Borders Chapter 11 Official

Widely predicted as an inevitability that would not be put off past month's end, Borders official filed for reorganizational relief under Chapter 11 bankruptcy.

Borders announced the long-rumored filing Wednesday, saying it would close nearly one-third of its stores (at least 200) and would continue "normal" business at the surviving U.S. stores. A timeline has not been publicly unveiled for its restructuring process.

Rumors of Borders' potential demise into bankruptcy gained steam through late 2010 and, increasingly, throughout January. The big-box book retailer intimated twice in as many months that it would have to delay payments to creditors and/or vendors in an attempt to bolster its capital position. Borders also reportedly was trying desperately to renegotiate terms with financiers at Bank of America and General Electric, among others. These developments all helped tank a stock that was already trading below $0.50.

A late 2010 poll conducted by The Street found that more than two-thirds of respondents believed a Borders Chapter 11 filing was likely. In the resulting fallout and that of the first announcement of delayed vendor payments, at least one major publishing company reportedly stopped all shipment of books to Borders, fearing what now appears to be inevitable.

Brian Shappell, NACM staff writer

President’s Export Promotion Cabinet Announce New Markets, New Jobs Tour to Help Small Businesses

(Source: Commerce Department) On the one-year anniversary of the launch of President Obama's National Export Initiative, U.S. Commerce Secretary Gary Locke, Agriculture Secretary Tom Vilsack, U.S. Trade Representative Ron Kirk, Small Business Administration Administrator Karen Mills and Export-Import Bank Chairman Fred Hochberg announced the launch of a year-long, interagency, multi-city outreach campaign designed to help connect small and medium sized businesses (SMEs) with the resources they need to sell more of what they make overseas.

"For America to win the future, more small- and medium-sized businesses must export, because the more small businesses export, the more they produce; the more they produce, the more workers they need, and that means good-paying jobs here at home," Locke said.

"Connecting small- and medium-sized businesses with new export opportunities will help ensure that rural America and its farmers and ranchers can compete and win in the global marketplace," said Agriculture Secretary Tom Vilsack. "Increasing exports lays the foundation for American competitiveness and creates strong rural businesses and more rural jobs."

The first of these events is scheduled for February 17 in Minneapolis, MN, which events to follow in Los Angeles, Louisiana and Wilmington, DE. The conferences, which were called for in September's Report to the President on the National Export Initiative, are intended to reach more than 3,500 small and medium sized companies interested in exporting.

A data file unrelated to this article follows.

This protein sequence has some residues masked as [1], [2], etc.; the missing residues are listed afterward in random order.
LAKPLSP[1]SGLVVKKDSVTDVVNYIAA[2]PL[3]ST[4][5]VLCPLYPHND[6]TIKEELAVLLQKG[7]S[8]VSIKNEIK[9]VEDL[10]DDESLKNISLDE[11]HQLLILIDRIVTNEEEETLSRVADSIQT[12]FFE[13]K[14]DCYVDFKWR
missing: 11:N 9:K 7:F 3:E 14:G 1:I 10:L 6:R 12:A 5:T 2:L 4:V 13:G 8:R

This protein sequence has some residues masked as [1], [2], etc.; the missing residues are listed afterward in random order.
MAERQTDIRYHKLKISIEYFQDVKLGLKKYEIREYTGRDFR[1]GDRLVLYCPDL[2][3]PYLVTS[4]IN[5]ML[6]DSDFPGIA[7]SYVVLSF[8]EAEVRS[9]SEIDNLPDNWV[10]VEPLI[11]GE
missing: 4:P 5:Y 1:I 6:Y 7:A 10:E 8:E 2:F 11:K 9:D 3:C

The conferences will feature:
  • Remarks from senior Obama administration officials;Trade resource panels on key export topics including the spectrum of federal resources that can help businesses begin exporting or expand their exports;
  • Materials and resources to guide companies in the process of selling their products to consumers all over the world; and
  • Lessons learned from area businesses that have succeeded in utilizing federal resources to expand into new markets and grow their businesses.
"We know that firms that export grow faster, add jobs more quickly, and pay better wages than those that don't. At the same time, 95 percent of the world's customers live beyond our borders. To ensure that our small businesses can compete for those customers, we are working to open more markets and maintain a level playing field," said Kirk.

U.S. SMEs that export are more productive and generate more revenue than SMEs that don't. A recent International Trade Commission survey found that exporting small and medium sized manufacturers in 2009 had more than twice the total revenue of their non-exporting counterparts. They experienced revenue growth of 37 percent between 2005 and 2009, while total revenue declined by 7 percent for non-exporting SME manufacturers over the same period.

Unfortunately, very few small and medium sized businesses export, and they still face significant hurdles in getting their products into new markets, including a lack of readily available information about exporting and market research; challenges in accessing export financing; and strong competition from foreign companies and governments.

"Ninety-five percent of the world's consumers live outside of the United States," Mills said. "In order for small businesses to continue to lead the American economy into prosperity, they need access to the global marketplace. The New Markets, New Jobs tour is another opportunity for SBA, through our nationwide network of resource partners, to help small businesses reach new markets, create jobs and maintain America's global competitiveness."

The NEI aims to double U.S. exports in five years to create several million new jobs. It enhances the U.S. government's trade promotion efforts, increases credit to businesses - especially small and medium sized businesses - looking to export, and continues to improve efforts to remove trade barriers for U.S. companies in foreign markets.